These tangy cheesy bites are rolled in tart cranberries for the perfect satisfying appetizer. The rosemary makes them festive!
Read more…

Chicken with Spaghetti Squash and Pomegranate

Prepping pomegranates for Chicken with Spaghetti Squash and PomegranateIn The Pom Of Your Hand
I have a pomegranate tree. I inherited it when we bought the house. The tree is enormous and produces a ridiculous number of pomegranates—most of which end up food for the birds and squirrels because my tree does not follow the rules.

Pomegranate season runs from the end of September through November. The fruit on my tree tends to be ripe by the end of August but you would not know because they never quite get to that gorgeous red color that we associate with a pomegranate, even though they are super sweet. So we have to keep an eye out to see when they start to split. At that point, we pick the fruit that is intact and leave the rest for the critters. Needless to say, we get a lot of fruit in a short period of time and have to figure out ways to use, store, or preserve it.

The obvious method is to sprinkle the seeds on salads which we do, with abandon. But, it’s not enough. Yes, you can freeze the seeds. They last up to 6 months in the freezer and are a fantastic addition to any smoothie you might make. But, like all frozen fruit, they can lose some of their integrity when thawed.

Making pomegranate molasses is a no-brainer, especially if you are a fan of Middle Eastern food. And, pomegranate molasses is great in other dishes as well including homemade vinaigrette.

One of my favorite uses for pomegranate is this Chicken with Spaghetti Squash and Pomegranate Seeds recipe that’s a great option for a weeknight dinner. Anyone looking for something different for Thanksgiving could easily double or triple just the squash for a great splash of color on the table.

Chicken with Spaghetti Squash and Pomegranate Recipe
Adapted from Epicurious
Yields servings

This easy sheet-pan dinner is bursting with bright, comforting flavors inspired by Persian cuisine. Read more…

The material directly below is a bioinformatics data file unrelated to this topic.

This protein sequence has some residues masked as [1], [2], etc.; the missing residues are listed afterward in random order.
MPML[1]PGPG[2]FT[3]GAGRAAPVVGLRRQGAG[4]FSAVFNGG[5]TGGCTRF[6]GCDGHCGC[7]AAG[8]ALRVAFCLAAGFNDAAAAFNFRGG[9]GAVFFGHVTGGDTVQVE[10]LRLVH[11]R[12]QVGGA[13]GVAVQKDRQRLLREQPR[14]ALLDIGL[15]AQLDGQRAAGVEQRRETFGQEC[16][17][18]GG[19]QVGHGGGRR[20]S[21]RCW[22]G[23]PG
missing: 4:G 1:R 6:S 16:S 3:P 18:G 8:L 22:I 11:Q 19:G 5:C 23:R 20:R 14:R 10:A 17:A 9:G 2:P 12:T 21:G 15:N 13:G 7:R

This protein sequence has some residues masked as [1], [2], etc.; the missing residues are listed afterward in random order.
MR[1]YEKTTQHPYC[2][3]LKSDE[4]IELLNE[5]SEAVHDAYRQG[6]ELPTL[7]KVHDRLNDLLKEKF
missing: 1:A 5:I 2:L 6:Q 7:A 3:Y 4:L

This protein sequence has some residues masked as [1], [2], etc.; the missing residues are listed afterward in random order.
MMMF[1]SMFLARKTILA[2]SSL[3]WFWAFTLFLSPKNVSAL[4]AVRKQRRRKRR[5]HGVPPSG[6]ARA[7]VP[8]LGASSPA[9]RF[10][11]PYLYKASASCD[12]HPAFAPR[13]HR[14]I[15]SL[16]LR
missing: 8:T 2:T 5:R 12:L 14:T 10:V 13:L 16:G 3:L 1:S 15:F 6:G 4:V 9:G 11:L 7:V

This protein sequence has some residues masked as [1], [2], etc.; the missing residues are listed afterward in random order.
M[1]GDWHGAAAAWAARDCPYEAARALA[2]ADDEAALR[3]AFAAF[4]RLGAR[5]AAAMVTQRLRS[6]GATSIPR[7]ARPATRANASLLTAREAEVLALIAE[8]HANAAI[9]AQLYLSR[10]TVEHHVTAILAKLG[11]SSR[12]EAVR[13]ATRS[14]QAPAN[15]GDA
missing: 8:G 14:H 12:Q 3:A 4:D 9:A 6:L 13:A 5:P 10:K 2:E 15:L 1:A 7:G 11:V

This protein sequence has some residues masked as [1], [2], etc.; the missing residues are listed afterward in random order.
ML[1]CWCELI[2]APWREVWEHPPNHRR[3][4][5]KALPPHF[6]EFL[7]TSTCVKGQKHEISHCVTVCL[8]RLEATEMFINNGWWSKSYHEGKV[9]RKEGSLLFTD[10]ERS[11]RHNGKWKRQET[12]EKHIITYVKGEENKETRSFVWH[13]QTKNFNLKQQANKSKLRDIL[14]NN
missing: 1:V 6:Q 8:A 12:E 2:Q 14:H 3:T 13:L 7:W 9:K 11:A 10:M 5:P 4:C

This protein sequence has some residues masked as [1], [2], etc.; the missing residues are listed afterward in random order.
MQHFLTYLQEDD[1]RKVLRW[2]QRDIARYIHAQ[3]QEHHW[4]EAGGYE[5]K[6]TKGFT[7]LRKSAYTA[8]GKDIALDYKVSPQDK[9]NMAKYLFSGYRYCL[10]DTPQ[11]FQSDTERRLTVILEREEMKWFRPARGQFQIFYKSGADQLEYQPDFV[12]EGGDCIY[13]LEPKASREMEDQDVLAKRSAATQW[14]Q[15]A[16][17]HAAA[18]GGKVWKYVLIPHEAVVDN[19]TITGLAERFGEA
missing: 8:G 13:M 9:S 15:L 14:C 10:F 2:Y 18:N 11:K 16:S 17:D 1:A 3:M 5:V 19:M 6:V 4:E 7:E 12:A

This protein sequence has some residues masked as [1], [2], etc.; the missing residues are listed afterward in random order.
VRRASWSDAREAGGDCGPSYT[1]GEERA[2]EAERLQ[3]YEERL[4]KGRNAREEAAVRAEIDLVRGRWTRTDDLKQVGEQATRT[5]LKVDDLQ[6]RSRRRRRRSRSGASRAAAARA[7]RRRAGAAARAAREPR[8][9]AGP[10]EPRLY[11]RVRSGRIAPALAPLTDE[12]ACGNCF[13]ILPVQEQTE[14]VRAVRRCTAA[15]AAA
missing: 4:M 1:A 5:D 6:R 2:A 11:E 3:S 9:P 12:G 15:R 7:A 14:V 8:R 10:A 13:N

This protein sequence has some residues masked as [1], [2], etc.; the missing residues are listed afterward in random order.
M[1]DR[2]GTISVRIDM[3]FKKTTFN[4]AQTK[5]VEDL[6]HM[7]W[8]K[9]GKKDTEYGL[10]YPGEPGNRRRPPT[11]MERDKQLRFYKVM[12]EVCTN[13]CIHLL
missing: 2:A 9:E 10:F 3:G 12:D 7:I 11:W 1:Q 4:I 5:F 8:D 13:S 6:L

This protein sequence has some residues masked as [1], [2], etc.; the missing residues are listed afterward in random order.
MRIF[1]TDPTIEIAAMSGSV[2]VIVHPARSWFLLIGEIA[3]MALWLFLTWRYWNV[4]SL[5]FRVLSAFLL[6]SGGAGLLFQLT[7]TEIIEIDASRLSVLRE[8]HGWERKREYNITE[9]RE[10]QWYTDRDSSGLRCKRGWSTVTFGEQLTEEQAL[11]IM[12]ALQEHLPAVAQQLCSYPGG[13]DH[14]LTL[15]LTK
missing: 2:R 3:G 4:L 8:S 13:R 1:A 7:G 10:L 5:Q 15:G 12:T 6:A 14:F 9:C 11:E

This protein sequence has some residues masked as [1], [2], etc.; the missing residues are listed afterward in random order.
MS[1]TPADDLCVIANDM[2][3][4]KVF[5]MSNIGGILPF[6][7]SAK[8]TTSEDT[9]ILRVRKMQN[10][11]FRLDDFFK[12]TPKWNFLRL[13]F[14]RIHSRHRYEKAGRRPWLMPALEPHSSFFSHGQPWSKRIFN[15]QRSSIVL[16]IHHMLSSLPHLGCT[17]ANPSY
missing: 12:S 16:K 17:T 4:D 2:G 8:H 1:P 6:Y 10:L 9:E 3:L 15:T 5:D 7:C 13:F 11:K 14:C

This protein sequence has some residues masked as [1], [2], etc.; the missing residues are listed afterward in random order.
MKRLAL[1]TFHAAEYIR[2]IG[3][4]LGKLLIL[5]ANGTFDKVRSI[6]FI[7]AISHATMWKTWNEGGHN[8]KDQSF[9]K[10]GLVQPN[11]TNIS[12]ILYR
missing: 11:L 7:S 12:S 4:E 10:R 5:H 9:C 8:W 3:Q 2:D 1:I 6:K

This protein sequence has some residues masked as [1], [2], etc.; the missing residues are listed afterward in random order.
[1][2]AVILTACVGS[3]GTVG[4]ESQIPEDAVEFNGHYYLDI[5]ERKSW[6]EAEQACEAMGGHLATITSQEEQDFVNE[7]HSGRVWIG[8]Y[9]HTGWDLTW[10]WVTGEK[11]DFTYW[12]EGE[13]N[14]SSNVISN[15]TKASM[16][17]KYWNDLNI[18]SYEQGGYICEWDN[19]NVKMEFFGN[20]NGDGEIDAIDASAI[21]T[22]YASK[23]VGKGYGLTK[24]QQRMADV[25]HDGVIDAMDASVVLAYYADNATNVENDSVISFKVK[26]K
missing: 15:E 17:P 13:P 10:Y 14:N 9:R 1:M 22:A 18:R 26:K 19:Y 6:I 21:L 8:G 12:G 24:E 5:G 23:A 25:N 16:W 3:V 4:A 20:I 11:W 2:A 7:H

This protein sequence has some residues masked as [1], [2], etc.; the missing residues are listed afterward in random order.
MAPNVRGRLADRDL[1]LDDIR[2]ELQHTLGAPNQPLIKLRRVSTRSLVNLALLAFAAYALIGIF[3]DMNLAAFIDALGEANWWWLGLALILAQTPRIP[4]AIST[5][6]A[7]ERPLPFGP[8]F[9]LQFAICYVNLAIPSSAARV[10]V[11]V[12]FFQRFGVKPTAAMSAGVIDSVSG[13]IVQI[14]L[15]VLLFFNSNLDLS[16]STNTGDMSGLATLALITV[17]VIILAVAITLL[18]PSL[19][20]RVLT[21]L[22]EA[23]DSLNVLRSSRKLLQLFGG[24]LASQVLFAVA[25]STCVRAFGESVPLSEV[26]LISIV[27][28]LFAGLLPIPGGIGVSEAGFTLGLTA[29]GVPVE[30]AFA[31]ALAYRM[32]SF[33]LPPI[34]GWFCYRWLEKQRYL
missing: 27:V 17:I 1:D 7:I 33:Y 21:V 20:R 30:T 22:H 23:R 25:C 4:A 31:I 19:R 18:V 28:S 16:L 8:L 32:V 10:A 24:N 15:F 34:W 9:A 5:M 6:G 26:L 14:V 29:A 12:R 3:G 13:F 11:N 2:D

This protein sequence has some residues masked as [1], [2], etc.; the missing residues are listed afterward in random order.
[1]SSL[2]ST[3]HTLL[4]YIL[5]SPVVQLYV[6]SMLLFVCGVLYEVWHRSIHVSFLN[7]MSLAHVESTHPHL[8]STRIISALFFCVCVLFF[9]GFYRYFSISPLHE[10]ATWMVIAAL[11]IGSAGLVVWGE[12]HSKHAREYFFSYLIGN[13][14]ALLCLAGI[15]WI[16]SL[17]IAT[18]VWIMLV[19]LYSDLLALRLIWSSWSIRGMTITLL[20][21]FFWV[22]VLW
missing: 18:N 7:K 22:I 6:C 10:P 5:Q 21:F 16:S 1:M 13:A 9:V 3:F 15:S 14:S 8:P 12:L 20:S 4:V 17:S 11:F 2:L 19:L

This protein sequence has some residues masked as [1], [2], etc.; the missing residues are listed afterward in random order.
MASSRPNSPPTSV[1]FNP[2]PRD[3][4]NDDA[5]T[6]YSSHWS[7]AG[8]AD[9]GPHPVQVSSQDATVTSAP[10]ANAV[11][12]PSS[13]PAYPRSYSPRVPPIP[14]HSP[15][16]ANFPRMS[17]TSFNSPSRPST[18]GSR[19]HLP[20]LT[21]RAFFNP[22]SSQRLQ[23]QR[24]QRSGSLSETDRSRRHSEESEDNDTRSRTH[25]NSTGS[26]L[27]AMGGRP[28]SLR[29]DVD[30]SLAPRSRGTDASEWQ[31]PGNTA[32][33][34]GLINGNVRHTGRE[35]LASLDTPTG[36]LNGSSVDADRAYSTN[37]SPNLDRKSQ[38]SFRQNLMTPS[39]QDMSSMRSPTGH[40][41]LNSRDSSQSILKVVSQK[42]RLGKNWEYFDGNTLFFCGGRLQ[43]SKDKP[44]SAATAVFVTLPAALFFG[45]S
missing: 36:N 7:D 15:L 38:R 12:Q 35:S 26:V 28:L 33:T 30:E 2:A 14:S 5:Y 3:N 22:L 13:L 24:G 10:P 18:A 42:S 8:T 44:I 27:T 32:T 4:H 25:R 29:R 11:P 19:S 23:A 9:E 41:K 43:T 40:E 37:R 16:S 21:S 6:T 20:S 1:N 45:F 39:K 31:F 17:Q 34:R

Amy’s Fall Pear Salad

Photo of Amy’s Fall Pear Salad on a white plateThe other fall fruit
When you think about the Fall season, a lot of things immediately come to mind—fallen leaves, Halloween, pumpkin spice, and, of course, apples. Apple cider, caramel apples, apple cider donuts…you get the picture. There are some people out there that picture something different. Something that is quintessentially Fall, yet is overshadowed by the mainstream. I give you the pear

I admit that I am most likely to reach for an apple than a pear but don’t take that to mean I don’t like them. My daughter is a pear fanatic. We are lucky enough that there is a pear farm only a few miles from where we live and my daughter waits impatiently every year for those pears to be at their peak. I admit they are ridiculously good. My daughter likes to put the pears in her lunch and eat them straight. I prefer to eat them in something sweet or, more often than not, with cheese.

There is something about the delicate flavor of pears that matches so well with cheese especially a strong cheese like a blue cheese or gorgonzola. Something about that pair (yes, pun intended), to me, is the epitome of fall flavor. While I am a big fan of a 4 o’clock cheese plate complete with pears, whatever cheese I have on hand, some nuts, and a drizzle of honey—my go-to vessel for pear consumption is a lightly dressed salad of crunchy butter lettuce or, again, whatever I have on hand. Arugula also works well…or a mix.

There are endless combinations for pears in salads. Nine times out of ten, my salad will have pears, blue cheese, pecans, and pomegranate seeds finished off with a Dijon vinaigrette. Sometimes I add citrus instead of the pomegranate seeds. Sometimes I add thinly sliced red onion. Sometimes I swap the pecans for hazelnuts. A handful of dried cranberries is a tasty addition as well…

Below is my basic fall pear salad recipe. Play with it as you see fit.

Amy’s Fall Pear Salad
Yields 4 Servings Read more…